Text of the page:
, Service has raised the following question: Does the Secretary of the Interior have the authority to promulgate regulations which control the hunting and fishing activities of the general public on lands within the refuge system, when such regulations are more restrictive than State fish and game laws?

In order to analyze and answer this question it is necessary to eliminato certain collateral issues. When the States have ceded exclusive jurisdiction over land to the Federal Government, pursuant to Article I, Section 8 of the Federal Constitution and Section 355 of the Revised Statutes, as amended, 40 U.S.C. § 255 (1958), there is no question, in our opinion, that State fish and game laws have no application

CONTROL RESIDENT SPECIES OF WILDLIFE WHICH INHABIT WILDLIFE REFUGES, UNDER THE ADMIN. OF THE SECRETARY

December 1, 1964

a

to the Federally owned land. In those areas where there has been a cession of exclusive jurisdiction to the Federal Government, by definition, a State has no jurisdiction or control over the area.

Similarly, we do not feel that it is necessary to give extensive analysis to the problem of the States controlling the hunting and fishing activities of the general public on nonfederally owned land. There is no question that the States have control and jurisdiction over the hunting and taking of resident species of wildlife, provided that such hunting activity occurs only upon land which is not owned by the Federal Government. The general power of a State to protect fish and game has always been considered an attribute of the sovereign power of the State. This proposition is supported by a long line of precedents. Geer v. Connecticut, 161 U.S. 519 (1896); Ward v. Race Ilorse, 163 U.S. 504 (1896); LaCoste et al. v. Department of Conservation of the State of Louisiana, 263 U.S. 515, 552 (1924); Foster-Fountain Packing Company v. Ilaydel, 278 U.S. 1, 11 (1928); Stute v. IcCoy, 387 P. 2d 942 (1963).

It is important to recognize that in all the above-cited cases the relationship involved was between a State and an individual, not between a State and the Federal Government. Therefore, when hunting activities occur on Federally owned land, an entirely different analysis and approach is required, since the relationship would then involve a State and the Federal Government.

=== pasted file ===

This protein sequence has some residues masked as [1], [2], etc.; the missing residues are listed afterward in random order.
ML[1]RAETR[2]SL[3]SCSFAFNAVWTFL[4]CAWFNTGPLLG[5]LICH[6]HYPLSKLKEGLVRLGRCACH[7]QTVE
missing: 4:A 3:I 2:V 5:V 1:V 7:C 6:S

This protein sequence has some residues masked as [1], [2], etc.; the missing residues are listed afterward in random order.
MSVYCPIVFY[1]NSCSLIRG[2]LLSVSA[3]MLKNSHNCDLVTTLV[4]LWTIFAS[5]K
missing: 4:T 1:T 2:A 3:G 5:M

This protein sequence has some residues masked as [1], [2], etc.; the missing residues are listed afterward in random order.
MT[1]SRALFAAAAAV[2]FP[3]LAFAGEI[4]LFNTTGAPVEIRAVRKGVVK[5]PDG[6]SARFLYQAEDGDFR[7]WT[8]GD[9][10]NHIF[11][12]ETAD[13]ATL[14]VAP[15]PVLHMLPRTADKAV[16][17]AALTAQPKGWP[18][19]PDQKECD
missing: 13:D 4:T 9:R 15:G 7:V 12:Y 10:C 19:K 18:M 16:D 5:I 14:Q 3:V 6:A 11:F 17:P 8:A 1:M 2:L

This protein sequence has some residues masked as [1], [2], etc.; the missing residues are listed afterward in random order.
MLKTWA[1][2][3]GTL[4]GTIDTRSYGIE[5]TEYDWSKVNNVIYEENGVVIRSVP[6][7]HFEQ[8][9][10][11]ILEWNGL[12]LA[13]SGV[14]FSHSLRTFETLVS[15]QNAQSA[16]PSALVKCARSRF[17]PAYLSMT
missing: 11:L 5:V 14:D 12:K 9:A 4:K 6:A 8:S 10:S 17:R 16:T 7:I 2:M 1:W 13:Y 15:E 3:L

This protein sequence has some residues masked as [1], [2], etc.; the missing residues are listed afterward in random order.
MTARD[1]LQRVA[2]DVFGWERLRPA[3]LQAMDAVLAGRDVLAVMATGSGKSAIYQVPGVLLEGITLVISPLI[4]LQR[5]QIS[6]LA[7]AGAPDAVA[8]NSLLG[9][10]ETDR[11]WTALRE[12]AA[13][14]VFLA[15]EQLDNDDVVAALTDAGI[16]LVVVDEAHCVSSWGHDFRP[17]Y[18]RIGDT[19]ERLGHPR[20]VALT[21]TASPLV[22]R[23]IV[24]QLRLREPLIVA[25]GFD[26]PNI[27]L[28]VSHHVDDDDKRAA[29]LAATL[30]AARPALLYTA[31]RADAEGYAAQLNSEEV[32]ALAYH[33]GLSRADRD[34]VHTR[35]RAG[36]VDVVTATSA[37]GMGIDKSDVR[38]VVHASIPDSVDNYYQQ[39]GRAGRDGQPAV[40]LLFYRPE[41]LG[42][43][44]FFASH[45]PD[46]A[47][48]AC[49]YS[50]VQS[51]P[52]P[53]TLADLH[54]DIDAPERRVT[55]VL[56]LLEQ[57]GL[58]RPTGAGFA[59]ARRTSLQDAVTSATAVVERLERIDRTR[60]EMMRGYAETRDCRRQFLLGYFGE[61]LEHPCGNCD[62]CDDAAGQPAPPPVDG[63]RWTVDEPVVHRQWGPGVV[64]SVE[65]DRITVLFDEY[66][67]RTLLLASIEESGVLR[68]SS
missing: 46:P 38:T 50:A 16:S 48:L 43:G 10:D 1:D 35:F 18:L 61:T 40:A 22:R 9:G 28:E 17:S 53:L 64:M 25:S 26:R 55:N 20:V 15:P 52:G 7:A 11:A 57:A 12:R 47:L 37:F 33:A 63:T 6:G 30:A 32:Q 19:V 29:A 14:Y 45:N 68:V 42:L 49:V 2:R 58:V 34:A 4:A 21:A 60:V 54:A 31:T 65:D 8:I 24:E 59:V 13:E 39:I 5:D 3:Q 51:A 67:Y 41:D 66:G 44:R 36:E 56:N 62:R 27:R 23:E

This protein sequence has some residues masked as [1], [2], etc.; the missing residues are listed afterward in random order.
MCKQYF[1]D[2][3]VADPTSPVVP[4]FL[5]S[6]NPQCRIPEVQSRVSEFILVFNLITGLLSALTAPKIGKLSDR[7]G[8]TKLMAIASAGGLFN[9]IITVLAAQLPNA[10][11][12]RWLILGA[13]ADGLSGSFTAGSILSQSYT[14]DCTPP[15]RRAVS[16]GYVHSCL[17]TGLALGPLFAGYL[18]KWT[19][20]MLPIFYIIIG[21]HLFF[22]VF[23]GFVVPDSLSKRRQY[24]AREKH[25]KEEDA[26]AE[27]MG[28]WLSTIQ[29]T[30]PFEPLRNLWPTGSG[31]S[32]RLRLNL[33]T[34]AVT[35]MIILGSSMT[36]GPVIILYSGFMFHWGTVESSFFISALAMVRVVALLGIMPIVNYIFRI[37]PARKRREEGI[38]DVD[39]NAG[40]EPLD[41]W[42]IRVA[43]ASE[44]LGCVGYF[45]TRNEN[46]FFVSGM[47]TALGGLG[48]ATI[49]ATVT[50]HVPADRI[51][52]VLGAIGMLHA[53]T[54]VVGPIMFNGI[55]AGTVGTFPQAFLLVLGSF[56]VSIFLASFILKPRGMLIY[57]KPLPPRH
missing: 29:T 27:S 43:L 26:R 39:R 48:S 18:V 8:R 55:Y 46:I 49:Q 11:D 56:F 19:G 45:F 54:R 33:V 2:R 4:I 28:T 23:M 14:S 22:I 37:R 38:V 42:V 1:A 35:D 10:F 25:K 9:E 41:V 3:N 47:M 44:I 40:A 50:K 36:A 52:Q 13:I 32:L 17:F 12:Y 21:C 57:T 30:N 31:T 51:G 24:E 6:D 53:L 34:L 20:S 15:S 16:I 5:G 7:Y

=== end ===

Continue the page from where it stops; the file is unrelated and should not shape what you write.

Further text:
There can be no doubt that the Federal Government may acquire lands within a State for purposes within the ambit of its constitutional powers, and that it may do so by virtue of the power of eminent domain. Fort Leavenworth R.R. v. Lowe, 114 U.S. 525, 531 (1885). In the exercise of this power the United States has acquired land for many purposes, including wildlife refuges, game ranges, preserves, parks, and reservations, to name a few. Furthermore, the property clause of the Constitution, Article IV, Section 3, states, “The Congress shall have the Power to dispose of and make all needful Rules and Regulations respecting the Territory or other Property belonging to the United States

* *." (Italics added). Finally, there is the supremacy clause of the Constitution, Article VI, which reads, “This Constitution, and the laws of the United States which shall be made in Pursuance thereof; and all Treaties made, or which shall be made, under the Authority of the United States, shall be the suprenie law of the land ***.” The powers contained in the property and supremacy clauses of the Constitution extend not only to the public domain